Washington DC, April 16 — Palestinian political prisoners held in Israeli jails won a small but significant victory April 15 when the Israeli Prison Service (IPS) agreed to several key demands voiced by 400 prisoners who had been on an open-ended hunger strike. Under the settlement, the IPS agreed to provide three-times-weekly access to (supervised) payphones so prisoners could call their families. It moved numerous prisoners from solitary cells back to the general population and made other concessions to the hunger strikers.
The hunger strikers’ apparent victory came just two days before Palestinian Prisoners’ Day, an observation held annually on April 17 to draw attention to the plight of the thousands of political prisoners held—many for very long terms and many without any fixed term at all—in Israel’s broad network of military prisons.
The Egyptian government played a role in mediating the April 15 settlement—presumably in connection with its ongoing efforts to de-escalate the hostilities between Israel and Hamas.
The prisoners most engaged in the hunger strike were from Hamas, Islamic Jihad, the Popular Front, and the Democratic Front. Few prisoners from Fateh participated, though there were indications that if the hunger strike had continued many more prisoners from all factions would join in on April 17.
The hunger strike once again reminded justice activists around the world that Israel–like every colonial and repressive state in history– still routinely uses mass incarceration, along with a stringent system of movement controls, as one of its main ways to try to “control” the subject population.
The political unity and savvy of the strikers and their success in winning several of their core demands also underlined the key role that imprisoned activists have always played within the Palestinians’ long-drawn-out struggle for freedom.
The part of the Palestinian prisoners’ issue that has received most political traction in the United States thus far has been the situation of the 700 or so Palestinian minors who get caught up in Israel’s military courts and military detention system every year. As of the end of March, 205 Palestinian minors were imprisoned in this system, 32 of them being under 16 years old.
In November 2017, Rep. Betty McCollum (D-MN) and seven other lawmakers introduced H.R. 4391, the “Promoting Human Rights by Ending Israeli Military Detention of Palestinian Children Act” into the Congressional system. If passed, it would prohibit U.S. government funds from supporting grave human rights violations against Palestinian children in the Israeli military detention system. Throughout the rest of that session of Congress, an additional 22 Members—all Democrats– agreed to co-sponsor the bill. And it is expected that it will be reintroduced into the current session of Congress in the coming weeks. Stay tuned.
It may seem to some that focusing only the issue of the treatment of minors within Israel’s military-prison system is addressing only a tiny part of some much bigger problems—that is, not the situation of all the prisoners… and beyond that, not the continuation of Israel’s entire, now-52-years-long forceful occupation of the West Bank (including East Jerusalem), Gaza, and Golan, itself.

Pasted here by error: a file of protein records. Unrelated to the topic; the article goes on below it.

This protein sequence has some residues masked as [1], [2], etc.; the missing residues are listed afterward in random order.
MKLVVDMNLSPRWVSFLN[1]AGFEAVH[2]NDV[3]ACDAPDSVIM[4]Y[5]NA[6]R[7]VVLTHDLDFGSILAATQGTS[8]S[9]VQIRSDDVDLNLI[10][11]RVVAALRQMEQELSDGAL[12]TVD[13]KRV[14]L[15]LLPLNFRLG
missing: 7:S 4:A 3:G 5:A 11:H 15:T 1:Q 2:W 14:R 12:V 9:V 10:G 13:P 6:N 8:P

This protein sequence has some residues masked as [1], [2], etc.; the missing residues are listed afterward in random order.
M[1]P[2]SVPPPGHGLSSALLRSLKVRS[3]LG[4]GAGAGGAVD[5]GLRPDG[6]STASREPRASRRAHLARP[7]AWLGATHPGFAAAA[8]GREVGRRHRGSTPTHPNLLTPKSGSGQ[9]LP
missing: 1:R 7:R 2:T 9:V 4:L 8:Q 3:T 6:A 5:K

But the treatment of children in Israel’s military courts and the detention system that lies behind them is quite egregious. Nowhere else in the world are children subjected to military law, sometimes dragged out of their homes in the middle of the night by armed soldiers, interrogated without their parents being present, etc. The issue of the child prisoners also certainly does provide an entry-point into addressing the broader issues as well, along with a handy reminder to members of Congress and their constituents that all these gross Israeli rights abuses are sustained only with US government funding and political support.
Regarding the broader population of Palestinian political prisoners (as distinct from purely “criminal” incarcerees) they currently number 7,450, between adults and children. 497 of the political prisoners are held under regulations that allow infinitely renewable terms of “administrative detention”, that is, imprisonment without charge or trial. Of those who have been charged and tried, many have been convicted only on nebulous charges of “incitement”; and Israel’s entire military-courts system is notoriously heavily stacked against the defendants.
International law has for decades now prohibited any occupying power from transporting prisoners or detainees from the occupied territories into its own terrain. (This provision was introduced into the Geneva Conventions in 1949, after the world saw what had happened to detained populations whom the Nazi authorities in Germany transported away from their home countries.)
This is another provision of international law that Israel disregards. Indeed, one of the many unfortunate consequences the Oslo Accords had for Palestinians in the occupied territories was that after Oslo, most Palestinian prisoners from the West Bank and Gaza were moved to prisons inside 1948 Israel. That was not just illegal under international law. It made it exponentially harder for their families to visit them. Family members who want to do so have to get special permits to cross into Israel, wait for the special buses that are provided for the purpose, and then spend many long hours on the road or at checkpoints in order to have just a very short visit with their loved one—a visit that in most cases permits no direct contact and can often be heart-wrenching for both the prisoners and families.
In these circumstances the hunger strikers’ victory in winning access for the first time to regular phone calls with loved ones was particularly sweet. So was their success in getting significant numbers of prisoners returned from solitary confinement to the general prison population.